Jack Knox: Self-appointed behaviour judges need to see the real picture:
Coronavirus: Albertans who are blind, visually impaired adjust to limited touch restrictions:
Deaf and hard of hearing Albertans highlight new challenges during COVID-19 pandemic:
STATEMENT BY MINISTER QUALTROUGH ON THE ANNIVERSARY OF THE ACCESSIBLE CANADA ACT:
How people with vision loss are adapting to the COVID-19 pandemic:
Doctors Issuing Unlawful ‘Do Not Resuscitate’ Orders for Disabled Covid Patients ‘Outrageous’:
News Items Posted to our Website:
The following is a list of news items that have been posted to our website from April to July, 2020:
Let Us Come Together and Stand Together:
Hard Lessons for Us All:
Statement by Minister Qualtrough on Canada’s Disability-Inclusive Approach to its COVID-19 Pandemic Response:
Barrier Free Canada – Canada Sans Barriers Congratulates the Government on The Formation of An Advisory Group to Take Action on Issues Relating to Canadians With Disabilities:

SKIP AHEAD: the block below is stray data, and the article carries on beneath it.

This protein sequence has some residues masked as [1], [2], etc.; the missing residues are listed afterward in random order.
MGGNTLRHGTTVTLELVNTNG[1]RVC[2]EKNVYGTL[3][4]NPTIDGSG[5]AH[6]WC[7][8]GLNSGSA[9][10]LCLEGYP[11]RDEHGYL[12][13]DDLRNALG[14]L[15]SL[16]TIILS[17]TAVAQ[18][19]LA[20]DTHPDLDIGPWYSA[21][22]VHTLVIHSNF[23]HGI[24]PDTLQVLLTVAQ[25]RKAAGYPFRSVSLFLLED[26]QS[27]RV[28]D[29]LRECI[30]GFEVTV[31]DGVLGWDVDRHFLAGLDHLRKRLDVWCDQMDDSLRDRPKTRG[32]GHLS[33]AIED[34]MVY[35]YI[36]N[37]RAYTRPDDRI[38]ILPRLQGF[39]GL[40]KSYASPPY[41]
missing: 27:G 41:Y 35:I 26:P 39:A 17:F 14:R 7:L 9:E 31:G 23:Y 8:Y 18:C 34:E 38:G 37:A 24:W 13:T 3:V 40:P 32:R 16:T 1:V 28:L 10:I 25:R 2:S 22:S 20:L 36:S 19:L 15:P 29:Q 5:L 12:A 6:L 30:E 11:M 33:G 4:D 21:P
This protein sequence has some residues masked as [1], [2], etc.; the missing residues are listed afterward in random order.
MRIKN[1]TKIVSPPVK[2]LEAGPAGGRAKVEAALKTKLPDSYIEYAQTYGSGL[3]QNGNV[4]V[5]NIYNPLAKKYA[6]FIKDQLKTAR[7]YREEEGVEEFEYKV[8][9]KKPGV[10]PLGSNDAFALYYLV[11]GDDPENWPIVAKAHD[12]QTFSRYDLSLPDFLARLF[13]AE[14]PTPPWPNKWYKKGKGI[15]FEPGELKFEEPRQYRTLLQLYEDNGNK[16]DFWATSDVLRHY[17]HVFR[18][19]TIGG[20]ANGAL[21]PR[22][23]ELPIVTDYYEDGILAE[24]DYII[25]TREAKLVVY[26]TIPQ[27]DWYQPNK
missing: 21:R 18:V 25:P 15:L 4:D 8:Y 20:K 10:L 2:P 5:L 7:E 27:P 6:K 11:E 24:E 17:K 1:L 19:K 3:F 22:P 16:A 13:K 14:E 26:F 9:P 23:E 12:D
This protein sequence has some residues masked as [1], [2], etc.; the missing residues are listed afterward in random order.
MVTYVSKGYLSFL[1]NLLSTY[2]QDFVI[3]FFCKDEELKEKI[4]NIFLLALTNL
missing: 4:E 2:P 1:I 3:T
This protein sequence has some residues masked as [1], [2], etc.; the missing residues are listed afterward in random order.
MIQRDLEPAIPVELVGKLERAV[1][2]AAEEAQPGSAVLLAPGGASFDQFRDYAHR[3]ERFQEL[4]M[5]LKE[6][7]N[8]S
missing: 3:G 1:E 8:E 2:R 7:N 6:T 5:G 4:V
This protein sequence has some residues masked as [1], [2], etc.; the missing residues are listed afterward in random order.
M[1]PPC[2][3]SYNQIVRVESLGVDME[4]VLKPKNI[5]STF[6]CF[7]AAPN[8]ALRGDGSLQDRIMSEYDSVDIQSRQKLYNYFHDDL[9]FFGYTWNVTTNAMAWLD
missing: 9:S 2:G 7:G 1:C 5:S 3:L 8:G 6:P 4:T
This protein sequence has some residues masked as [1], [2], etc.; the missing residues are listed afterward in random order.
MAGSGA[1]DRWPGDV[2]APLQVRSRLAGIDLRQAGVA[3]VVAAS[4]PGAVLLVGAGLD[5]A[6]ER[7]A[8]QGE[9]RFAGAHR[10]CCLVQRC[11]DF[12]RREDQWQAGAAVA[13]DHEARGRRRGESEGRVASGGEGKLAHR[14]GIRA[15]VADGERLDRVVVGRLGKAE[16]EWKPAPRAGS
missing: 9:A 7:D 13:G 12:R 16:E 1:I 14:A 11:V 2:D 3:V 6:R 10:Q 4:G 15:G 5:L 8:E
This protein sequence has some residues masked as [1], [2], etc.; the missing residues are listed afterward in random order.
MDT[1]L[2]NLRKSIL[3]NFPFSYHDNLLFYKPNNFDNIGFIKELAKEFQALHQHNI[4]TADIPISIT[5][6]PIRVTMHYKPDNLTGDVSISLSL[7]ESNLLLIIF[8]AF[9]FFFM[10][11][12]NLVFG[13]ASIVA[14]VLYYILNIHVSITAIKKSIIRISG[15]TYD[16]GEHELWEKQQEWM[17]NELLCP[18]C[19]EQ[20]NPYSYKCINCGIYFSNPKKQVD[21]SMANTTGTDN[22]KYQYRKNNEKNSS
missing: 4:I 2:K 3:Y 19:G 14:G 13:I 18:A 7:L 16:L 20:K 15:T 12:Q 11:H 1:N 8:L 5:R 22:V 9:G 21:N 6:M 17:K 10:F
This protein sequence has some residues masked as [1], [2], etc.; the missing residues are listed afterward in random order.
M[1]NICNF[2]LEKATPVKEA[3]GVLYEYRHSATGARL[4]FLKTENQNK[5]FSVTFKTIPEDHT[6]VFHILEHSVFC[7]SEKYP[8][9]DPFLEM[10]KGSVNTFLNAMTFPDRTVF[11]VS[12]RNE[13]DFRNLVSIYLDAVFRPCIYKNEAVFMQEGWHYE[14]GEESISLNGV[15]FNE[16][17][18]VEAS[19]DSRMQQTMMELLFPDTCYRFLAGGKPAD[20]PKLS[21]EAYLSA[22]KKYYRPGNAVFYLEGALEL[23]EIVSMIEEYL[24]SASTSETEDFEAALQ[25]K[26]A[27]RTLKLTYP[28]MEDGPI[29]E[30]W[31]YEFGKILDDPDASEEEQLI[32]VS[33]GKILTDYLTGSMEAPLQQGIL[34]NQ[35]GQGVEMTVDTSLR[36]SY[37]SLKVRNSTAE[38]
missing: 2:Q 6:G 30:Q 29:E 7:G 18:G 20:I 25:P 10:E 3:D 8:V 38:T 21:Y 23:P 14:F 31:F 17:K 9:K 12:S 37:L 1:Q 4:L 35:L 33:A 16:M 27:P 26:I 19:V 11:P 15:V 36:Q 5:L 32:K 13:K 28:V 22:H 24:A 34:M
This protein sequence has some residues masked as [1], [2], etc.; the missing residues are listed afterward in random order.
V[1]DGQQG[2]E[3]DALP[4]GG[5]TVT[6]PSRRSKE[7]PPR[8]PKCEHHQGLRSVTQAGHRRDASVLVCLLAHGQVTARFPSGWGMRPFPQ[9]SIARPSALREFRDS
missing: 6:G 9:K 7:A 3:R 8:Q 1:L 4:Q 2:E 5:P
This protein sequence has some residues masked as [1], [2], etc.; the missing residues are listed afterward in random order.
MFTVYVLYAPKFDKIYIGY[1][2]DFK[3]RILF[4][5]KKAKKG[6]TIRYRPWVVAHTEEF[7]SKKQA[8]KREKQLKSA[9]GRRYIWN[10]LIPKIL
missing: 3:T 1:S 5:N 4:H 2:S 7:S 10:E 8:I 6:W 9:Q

The Barrier Free Canada – Canada sans Barriers March 2020 Newsletter – First Quarter:
Survey Report from The Canadian Council of the Blind: The Impact of the COVID-19 Pandemic on Canadians Who Are Blind, Deaf-Blind, and Partially Sighted:
The Missing Piece to Our Future:
COVID-19: Disability and Communication. Pandemic Highlights Existing Barriers for Those with Communication Disabilities:
A True Dilemma of “Social” and “Physical” Distancing. By: Michelle Buckland, B.A.A. Passionate Learning Consultant:
Barrier Free Canada / Canada sans Barrieres (BFC/CSB) Seeking Directors for Its Board Deadline To Apply: July 17th 2020:
Travelling With Masks Makes Journeys More Difficult for Those With Hearing Loss:
Canadian Human Rights Commission 2019 Annual Report / Rapport Annuel 2019:
Canadian Transportation Agency Reports Some Provisions of the Accessible Transportation for Persons with Disabilities Regulations Will Be Delayed: